My worry about the ultra-thin case design was unfounded. This is a fast-performing phone. My current phone, a Droid Epic, is pretty darn fast on its own, but I can make it stumble now and then. I have thousands of company contacts, and searching through these often causes a brief but noticeable delay. Not so with the RAZR. Everything I did on this phone was processed at very high-speeds. It’s also 4G-compliant, so you’ll get super-fast data access in supported locations.

See the specs at the end of this article for full performance details.


We live in an era of paranoia and high security, required for when so many users have so much critical data stored on mobile devices. Laptops and PCs can be made secure. This has been very difficult / limited / impossible with smartphones. To protect their data, users have traditionally relied on obscurity, ignorance and goodwill (which in the long run is a terrible method). Lately, though, providers and designers have realized that phone security is just as important as computer security. More and more phones are coming with enhanced capabilities for remotely wiping information and locking data with government-grade encryption for email, calendar and contacts. The RAZR is one of these smartphones with significantly increased security.

RAZR Smart Actions

This functionality has been around for a while with third-party apps, and I’m surprised and happy it found its way into the core system functions of the RAZR.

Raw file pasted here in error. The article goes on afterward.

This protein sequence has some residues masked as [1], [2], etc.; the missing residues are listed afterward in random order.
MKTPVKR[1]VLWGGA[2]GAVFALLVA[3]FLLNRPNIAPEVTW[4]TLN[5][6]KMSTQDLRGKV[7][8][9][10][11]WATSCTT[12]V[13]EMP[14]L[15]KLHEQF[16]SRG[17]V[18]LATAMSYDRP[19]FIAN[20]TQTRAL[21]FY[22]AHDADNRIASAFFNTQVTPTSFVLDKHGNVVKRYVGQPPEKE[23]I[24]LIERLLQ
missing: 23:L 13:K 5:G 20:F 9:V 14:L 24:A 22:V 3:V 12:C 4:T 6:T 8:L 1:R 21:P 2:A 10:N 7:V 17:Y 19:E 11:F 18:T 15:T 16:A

Say you want your phone ringer to vibrate while you’re at work, and set to ring when you’re at home. Using the RAZR’s “Smart Actions” function, this is one example of the things you can have happen automaticall. Your phone (using the GPS location services) will know when you are at work or home, and can change the ringer state with no effort from you! Here are just a few samples of the kind of changes you can make:

  • Change ringer type/volume/vibrate based on your physical location
  • Start playing music when you plug in headphones
  • If the battery drops too low, put the display on extra-dim and perform other power-saving features
  • If you forget to plug the phone in at night, notify the user with a reminder
  • Disable the ringer during your sleeping hours
  • Every morning, launch a website with the latest news (or whatever you’d prefer to read)
  • When you get in your Bluetooth-connected car, change the settings for Wi-Fi, GPS, and start a mapping application

I love this stuff. The self-automation potential of smartphones has been underutilized until now. I’m glad to see this new functionality.


The Droid RAZR is a great smartphone that stands proudly in the RAZR legacy. It’s an excellent performer, has plenty of functionality and is a solid yet skinny design, much like the original. If I had to pick my next phone at the time of this writing (November 2011), it would be the Droid RAZR.

The Droid RAZR is available from Verizon Wireless for $300 with a service plan, or $650 without.


Droid RAZR stats and functionality

Talk time: Up to 750 minutes. Standby time: 205 hrs
Bands/Modes: CDMA800, CDMA1900, LTE B13 700
Dimensions: 130.7 x 68.9 x 7.1 mm
Display: 4.3-in.; Super AMOLED Advanced qHD (540 x 960)
Weight: 127 g
Battery: 1780 mAh battery
OS: Android 2.3.5 (Gingerbread)
Connectivity: 3.5mm, USB 2.0, Micro USB, HDMI, DLNA 1.5, GPS and location services, WLAN
Network: Verizon Wireless, 4G
Camera and Video: 8MP rear-facing camera, HD P2P Video, 1.3MP front-facing camera with 720p HD video capture, 8X Digital Zoom, LED flash, HD 1080p quality, 1920X1080 resolution, up to 30fps capture and playback
Bluetooth: Bluetooth Smart Ready; Stereo Bluetooth Class 2, Version 4.0 LE+EDR OPP, DUN, SPP, GAVDP, AVDTP, AVCTP, A2DP, AVRCP 1.4, HFP 1.5, DID, HID, HSP, MAP, PAN-NAP, PBAP, SM,GATT/ATT,GAP,HR
Memory: 16 GB internal; 16 GB microSD card pre-installed